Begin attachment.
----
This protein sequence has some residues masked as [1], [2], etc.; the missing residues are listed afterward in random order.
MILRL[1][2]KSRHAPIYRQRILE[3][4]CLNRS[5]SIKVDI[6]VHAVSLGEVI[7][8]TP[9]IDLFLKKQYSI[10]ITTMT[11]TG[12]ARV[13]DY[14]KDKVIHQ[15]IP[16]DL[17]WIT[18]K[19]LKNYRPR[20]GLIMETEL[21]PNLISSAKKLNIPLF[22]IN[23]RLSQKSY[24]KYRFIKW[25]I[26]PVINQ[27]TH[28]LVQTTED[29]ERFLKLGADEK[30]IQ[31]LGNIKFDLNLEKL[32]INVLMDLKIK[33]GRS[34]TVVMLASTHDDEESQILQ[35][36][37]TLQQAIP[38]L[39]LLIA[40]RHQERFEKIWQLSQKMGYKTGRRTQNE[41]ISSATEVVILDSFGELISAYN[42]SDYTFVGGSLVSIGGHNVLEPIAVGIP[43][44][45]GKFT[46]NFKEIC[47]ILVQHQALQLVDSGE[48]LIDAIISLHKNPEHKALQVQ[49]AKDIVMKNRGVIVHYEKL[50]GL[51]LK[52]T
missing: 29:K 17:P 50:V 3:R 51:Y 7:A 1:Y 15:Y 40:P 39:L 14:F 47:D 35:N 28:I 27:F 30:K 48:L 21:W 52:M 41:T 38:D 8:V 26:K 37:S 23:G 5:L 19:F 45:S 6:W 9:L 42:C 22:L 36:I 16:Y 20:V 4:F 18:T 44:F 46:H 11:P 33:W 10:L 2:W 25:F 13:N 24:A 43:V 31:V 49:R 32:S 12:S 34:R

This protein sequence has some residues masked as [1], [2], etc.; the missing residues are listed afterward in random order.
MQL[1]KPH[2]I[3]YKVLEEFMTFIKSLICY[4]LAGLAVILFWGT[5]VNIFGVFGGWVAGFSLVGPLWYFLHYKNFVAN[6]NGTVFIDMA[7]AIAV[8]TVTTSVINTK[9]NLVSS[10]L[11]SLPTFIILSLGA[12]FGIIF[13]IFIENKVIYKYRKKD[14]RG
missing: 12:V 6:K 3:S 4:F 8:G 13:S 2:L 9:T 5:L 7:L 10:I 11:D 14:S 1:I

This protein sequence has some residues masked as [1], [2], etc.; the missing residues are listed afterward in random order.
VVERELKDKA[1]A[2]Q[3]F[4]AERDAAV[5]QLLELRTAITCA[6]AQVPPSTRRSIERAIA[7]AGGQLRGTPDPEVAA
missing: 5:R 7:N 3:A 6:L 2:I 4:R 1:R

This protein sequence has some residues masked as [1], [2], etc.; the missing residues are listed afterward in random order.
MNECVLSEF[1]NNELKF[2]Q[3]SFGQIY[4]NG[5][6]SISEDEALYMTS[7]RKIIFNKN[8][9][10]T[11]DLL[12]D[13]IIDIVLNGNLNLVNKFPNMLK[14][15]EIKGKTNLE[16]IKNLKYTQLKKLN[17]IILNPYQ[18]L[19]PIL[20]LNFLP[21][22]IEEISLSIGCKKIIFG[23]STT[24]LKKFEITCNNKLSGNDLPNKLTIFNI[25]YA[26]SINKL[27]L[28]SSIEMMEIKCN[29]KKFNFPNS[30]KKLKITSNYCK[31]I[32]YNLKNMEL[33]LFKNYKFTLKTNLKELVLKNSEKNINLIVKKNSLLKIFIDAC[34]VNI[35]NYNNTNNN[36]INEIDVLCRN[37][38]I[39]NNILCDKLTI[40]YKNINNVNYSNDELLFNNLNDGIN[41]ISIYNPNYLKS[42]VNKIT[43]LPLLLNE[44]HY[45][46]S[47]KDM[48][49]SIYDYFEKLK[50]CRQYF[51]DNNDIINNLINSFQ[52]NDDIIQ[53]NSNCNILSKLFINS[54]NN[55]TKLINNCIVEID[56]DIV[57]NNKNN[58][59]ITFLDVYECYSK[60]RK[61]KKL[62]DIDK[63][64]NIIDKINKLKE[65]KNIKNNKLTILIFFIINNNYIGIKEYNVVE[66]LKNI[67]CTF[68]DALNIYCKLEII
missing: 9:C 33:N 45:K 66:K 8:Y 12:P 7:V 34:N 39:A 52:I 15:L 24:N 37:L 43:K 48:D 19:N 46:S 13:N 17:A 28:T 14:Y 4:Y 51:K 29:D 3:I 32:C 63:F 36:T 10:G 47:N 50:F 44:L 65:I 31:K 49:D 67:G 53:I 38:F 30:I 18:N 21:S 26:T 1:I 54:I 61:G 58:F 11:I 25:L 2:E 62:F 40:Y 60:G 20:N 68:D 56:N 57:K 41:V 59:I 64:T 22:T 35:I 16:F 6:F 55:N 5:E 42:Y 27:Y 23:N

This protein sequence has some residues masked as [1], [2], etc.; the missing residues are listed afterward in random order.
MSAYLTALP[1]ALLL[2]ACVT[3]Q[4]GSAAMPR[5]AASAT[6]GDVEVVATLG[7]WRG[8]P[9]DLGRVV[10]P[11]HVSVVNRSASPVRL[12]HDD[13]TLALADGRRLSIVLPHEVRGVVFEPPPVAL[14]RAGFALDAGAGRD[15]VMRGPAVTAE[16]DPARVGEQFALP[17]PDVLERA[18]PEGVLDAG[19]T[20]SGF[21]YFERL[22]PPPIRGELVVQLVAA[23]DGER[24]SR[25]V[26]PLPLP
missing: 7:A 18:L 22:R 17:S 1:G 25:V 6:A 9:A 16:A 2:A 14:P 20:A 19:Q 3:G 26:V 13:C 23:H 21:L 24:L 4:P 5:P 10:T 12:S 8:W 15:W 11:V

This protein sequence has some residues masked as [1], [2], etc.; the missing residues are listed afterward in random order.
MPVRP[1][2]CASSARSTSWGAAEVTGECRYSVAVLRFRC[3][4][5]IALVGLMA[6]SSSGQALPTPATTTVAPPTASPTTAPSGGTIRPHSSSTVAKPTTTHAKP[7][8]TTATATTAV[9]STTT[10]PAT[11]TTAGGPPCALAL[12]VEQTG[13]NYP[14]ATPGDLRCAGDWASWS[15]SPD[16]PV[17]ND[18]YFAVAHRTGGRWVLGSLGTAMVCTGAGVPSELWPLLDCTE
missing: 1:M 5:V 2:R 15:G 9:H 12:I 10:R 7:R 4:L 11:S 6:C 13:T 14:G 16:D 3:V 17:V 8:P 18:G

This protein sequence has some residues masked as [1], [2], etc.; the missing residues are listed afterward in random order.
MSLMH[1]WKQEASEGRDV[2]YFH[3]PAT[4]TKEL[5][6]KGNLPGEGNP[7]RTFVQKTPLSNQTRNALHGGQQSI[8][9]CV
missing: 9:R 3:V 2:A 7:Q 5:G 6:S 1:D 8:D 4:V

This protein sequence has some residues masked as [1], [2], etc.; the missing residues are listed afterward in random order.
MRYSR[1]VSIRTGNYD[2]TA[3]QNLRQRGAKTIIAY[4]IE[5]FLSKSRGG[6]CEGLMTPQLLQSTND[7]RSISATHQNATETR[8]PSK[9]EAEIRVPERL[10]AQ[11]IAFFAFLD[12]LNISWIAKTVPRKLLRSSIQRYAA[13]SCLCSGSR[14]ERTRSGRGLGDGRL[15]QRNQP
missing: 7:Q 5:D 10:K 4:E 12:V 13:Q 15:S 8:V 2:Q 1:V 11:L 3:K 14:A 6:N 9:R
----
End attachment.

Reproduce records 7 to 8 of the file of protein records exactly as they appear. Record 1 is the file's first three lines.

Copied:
This protein sequence has some residues masked as [1], [2], etc.; the missing residues are listed afterward in random order.
MSLMH[1]WKQEASEGRDV[2]YFH[3]PAT[4]TKEL[5][6]KGNLPGEGNP[7]RTFVQKTPLSNQTRNALHGGQQSI[8][9]CV
missing: 9:R 3:V 2:A 7:Q 5:G 6:S 1:D 8:D 4:V

This protein sequence has some residues masked as [1], [2], etc.; the missing residues are listed afterward in random order.
MRYSR[1]VSIRTGNYD[2]TA[3]QNLRQRGAKTIIAY[4]IE[5]FLSKSRGG[6]CEGLMTPQLLQSTND[7]RSISATHQNATETR[8]PSK[9]EAEIRVPERL[10]AQ[11]IAFFAFLD[12]LNISWIAKTVPRKLLRSSIQRYAA[13]SCLCSGSR[14]ERTRSGRGLGDGRL[15]QRNQP
missing: 7:Q 5:D 10:K 4:E 12:V 13:Q 15:S 8:V 2:Q 1:V 11:L 3:K 14:A 6:N 9:R